Saturday, May 22, 2010

We the Underpeople Introduction - Robert Silverberg

"Nobody—with the possible exception of A.E. van Vogt, whose dreamlike, surreal The World of Null-A was first published around the time Cordwainer Smith was writing "Scanners"—wrote science fiction that sounded like that. The lucid, unadorned prose setting forth the immeasurably strange—it was a new kind of voice.

I read on and on. One bizarre term after another tumbled forth: Scanners, the Up-and-Out, the habermans, the Cranching Wire. In time, it all made sense. By the end of the story, forty pages later, I knew that some incomparable master of science fiction had taken me to an invented world like none that had ever been portrayed before.

But who was this Cordwainer Smith?

Suddenly, everybody in the little inner world of science fiction—there couldn't have been more than a few hundred who really cared about it in any more than a casual way—was asking that question. But no answers came forth. William Crawford let it be known that the name was a pseudonym—but for whom? Van Vogt? Hardly. If he had written it, he would have been proud to publish it under his own name. The prolific Henry Kuttner, famous for his innumerable pseudonyms? Heinlein? Sturgeon? None of the theories seemed to add up. The name itself provided no clue. ("Cordwainer" is an archaic term meaning "leather-worker" or "shoemaker.")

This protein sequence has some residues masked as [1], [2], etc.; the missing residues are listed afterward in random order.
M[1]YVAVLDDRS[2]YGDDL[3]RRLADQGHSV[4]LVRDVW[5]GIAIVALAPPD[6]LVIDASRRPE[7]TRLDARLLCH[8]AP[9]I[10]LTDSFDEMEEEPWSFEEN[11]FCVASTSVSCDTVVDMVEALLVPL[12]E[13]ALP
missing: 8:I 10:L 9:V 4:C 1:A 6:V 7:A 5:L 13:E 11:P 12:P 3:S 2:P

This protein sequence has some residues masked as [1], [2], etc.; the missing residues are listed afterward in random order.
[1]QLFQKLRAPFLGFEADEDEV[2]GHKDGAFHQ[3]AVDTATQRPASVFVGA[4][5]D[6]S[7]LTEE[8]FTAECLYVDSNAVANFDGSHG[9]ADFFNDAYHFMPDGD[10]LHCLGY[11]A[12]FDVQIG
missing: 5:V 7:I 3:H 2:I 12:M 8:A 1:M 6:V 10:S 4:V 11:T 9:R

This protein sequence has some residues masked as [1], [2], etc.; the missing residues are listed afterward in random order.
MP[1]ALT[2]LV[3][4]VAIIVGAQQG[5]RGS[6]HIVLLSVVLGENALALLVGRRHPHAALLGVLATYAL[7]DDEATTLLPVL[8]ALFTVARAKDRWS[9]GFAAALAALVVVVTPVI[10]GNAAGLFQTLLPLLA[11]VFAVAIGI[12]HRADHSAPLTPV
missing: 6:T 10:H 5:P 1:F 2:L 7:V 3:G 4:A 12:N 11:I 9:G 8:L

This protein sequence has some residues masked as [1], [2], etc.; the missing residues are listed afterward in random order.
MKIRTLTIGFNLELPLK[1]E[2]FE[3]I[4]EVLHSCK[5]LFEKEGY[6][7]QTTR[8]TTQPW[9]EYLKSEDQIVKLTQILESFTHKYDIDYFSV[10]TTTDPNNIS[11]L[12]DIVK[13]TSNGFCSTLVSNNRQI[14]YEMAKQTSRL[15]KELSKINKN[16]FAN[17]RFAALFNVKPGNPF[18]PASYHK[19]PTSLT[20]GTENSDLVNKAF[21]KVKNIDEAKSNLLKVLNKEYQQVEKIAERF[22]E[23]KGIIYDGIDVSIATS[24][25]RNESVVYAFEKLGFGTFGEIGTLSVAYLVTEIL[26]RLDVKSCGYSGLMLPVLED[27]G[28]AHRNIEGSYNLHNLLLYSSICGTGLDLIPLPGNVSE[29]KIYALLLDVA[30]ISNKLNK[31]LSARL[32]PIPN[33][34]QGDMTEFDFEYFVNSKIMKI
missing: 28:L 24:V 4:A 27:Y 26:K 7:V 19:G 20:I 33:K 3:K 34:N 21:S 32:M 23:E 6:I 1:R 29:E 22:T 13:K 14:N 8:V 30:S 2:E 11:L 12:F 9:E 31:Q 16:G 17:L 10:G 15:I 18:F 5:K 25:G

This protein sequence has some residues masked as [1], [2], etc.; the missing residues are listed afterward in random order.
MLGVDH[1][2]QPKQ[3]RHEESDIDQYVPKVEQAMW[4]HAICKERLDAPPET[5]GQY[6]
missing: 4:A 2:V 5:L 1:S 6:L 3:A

The hubbub died down within a few months, and the unknown Mr. Smith and his remarkable story receded into obscurity and might have remained there forever but for Frederik Pohl, not only a writer but an editor of s-f anthologies. Pohl knew about "Scanners" because he had had a story in that same issue of Fantasy Book, and he republished it in 1952 in a paperback called Beyond the End of Time, a fine fat collection that also included work by Bradbury, Asimov, van Vogt, and Heinlein. Science-fiction paperbacks were few and far between back then, and everybody who liked s-f pounced on the Pohl anthology. Thousands of readers who had never so much as heard of Fantasy Book now discovered Cordwainer Smith and clamored for more of his work."

4.5 out of 5

No comments:

Post a Comment